Race and Intelligence: Separating Science from Myth

By Jefferson M. Fish | Go to book overview

kindergarten. Children are much more dependent on their families for education in the early years than in the school years. In any case, preschool research not only demonstrates that cognitive development is significantly malleable in the early years, but that preschool education can substantially improve later cognitive development for children in low-income families. This leads us to recommend increased public investments in preschool education as a means to decrease educational and economic inequality. We do not mean to suggest that preschool education could by itself eliminate interethnic inequalities or that it is the only policy that should be pursued for this purpose (policies to increase the incomes of poor families with young children are also obvious candidates). We do believe that this is one avenue to increased equality that is greatly underutilized.


REFERENCES

Abelson, W. D. (1974). Head Start graduates in school: Studies in New Haven, Connecticut. In A report on longitudinal evaluations of preschool programs (Vol. I, pp. 1–14). Washington, DC: U.S. Department of Health, Education, and Welfare.

Abelson, W. D., Zigler, E., & DeBlasi, C. L. (1974). Effects of a four-year follow through program on economically disadvantaged children. Journal of Educational Psychology, 66, 756–771.

Aigner, D. J. (1973). Regression with a binary independent variable subject to errors of observation. Journal of Econometrics, 17, 49–59.

Allington, R. L., & Walmsley, S. A. (1995). No quick fix: Rethinking literacy programs in America's elementary schools. New York: Teachers College Press.

Anastasi, A., & Urbina, S. (1997). Psychological testing (7th ed.) Upper Saddle River, NJ: Prentice Hall.

Andrews, S., Blumenthal, J., Johnson, D., Kahn, A., Ferguson, C., Lasater, T., Malone, P., & Wallace, D. (1982). The skills of mothering: A study of parent child development centers. Monographs of the Society for Research in Child Development, 46(6), Serial No. 198.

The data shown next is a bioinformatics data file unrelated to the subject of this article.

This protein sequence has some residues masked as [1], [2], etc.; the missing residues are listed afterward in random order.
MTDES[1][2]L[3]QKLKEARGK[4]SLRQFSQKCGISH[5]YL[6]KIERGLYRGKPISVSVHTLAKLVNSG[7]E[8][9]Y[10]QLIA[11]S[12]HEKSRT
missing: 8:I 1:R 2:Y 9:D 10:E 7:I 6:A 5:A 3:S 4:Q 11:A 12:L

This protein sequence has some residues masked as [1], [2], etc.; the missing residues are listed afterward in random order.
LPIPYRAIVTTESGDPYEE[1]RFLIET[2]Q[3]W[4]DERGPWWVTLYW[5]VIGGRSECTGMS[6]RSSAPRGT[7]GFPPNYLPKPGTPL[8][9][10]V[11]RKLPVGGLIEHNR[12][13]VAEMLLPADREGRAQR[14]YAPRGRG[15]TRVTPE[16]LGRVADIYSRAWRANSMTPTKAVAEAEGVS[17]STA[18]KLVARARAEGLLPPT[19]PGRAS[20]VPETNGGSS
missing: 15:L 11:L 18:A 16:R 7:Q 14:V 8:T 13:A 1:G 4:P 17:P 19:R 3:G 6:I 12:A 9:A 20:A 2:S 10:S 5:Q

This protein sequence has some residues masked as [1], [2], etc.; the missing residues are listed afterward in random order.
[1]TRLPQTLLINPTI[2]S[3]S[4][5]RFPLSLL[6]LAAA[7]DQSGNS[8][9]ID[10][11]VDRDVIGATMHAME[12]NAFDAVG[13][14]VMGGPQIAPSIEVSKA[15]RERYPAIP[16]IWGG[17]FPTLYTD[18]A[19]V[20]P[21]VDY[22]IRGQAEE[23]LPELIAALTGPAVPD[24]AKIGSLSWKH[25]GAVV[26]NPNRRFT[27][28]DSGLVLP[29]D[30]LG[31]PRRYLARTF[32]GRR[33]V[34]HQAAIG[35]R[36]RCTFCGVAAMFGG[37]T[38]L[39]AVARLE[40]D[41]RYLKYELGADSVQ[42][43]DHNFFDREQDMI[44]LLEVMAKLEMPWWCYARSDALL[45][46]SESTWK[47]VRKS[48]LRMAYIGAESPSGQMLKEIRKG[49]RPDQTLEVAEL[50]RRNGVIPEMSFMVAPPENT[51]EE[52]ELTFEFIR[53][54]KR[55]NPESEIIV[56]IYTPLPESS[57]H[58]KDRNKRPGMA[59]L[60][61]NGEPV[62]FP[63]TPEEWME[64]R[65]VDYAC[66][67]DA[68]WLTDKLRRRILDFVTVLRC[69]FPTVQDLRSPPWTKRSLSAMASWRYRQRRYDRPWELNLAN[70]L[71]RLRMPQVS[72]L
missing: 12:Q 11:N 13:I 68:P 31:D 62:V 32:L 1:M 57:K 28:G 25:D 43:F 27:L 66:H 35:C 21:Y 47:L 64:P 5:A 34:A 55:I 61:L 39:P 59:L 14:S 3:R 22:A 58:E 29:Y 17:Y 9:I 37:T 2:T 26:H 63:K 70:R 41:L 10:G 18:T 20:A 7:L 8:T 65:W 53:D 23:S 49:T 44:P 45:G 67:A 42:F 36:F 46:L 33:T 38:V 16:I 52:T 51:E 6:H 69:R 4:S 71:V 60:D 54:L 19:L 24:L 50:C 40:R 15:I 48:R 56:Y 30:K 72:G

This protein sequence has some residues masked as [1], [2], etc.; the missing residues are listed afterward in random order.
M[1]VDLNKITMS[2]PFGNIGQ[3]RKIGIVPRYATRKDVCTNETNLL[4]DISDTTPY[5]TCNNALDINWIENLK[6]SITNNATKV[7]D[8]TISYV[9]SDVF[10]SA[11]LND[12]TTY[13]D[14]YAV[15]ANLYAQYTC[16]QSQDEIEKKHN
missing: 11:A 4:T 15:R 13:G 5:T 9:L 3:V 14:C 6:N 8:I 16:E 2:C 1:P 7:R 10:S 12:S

Baker, P., Keck, C., Mott, F., & Quinlan, S. (1993). NLSY child handbook, 1993. Columbus: Ohio State University, Center for Human Resource Research.

Barnett, W. S. (1993). Benefit-cost analysis of preschool education: Findings from a 25-year follow-up. American Journal of Orthopsychiatry, 63(4), 500–508.

Barnett, W. S. (1998). Long-term effects on cognitive development and school success. In W. S. Barnett & S. S. Boocock (Eds.), Early care and education for children in poverty (pp. 11–44). Albany: State University of New York Press.

Barnett, W. S., & Boyce, G. C. (1995). Effects of a child with Down syndrome on parents' activities. American Journal on Mental Retardation, 100(2), 115–127.

Barnett, W. S., & Camilli, G. (1999). Estimating Head Start effects. Unpublished paper, Rutgers University, Graduate School of Education, New Brunswick, NJ.

Barnett, W. S., Tarr, J., & Frede, E. C. (1999). Early childhood education in the Abbott districts: Children's needs and the need for high quality programs. New Brunswick, NJ: Rutgers University, Center for Early Education at Rutgers.

Barnett, W. S., Young, J. W., & Schweinhart, L. J. (1998). How preschool education contributes to cognitive development and school success: An empirical model. In W. S. Barnett & S. S. Boocock (Eds.), Early care and education for children in poverty (pp. 167–184). Albany: State University of New York Press.

Becker, G. S. (1981). A treatise on the family. Cambridge, MA: Harvard University Press.

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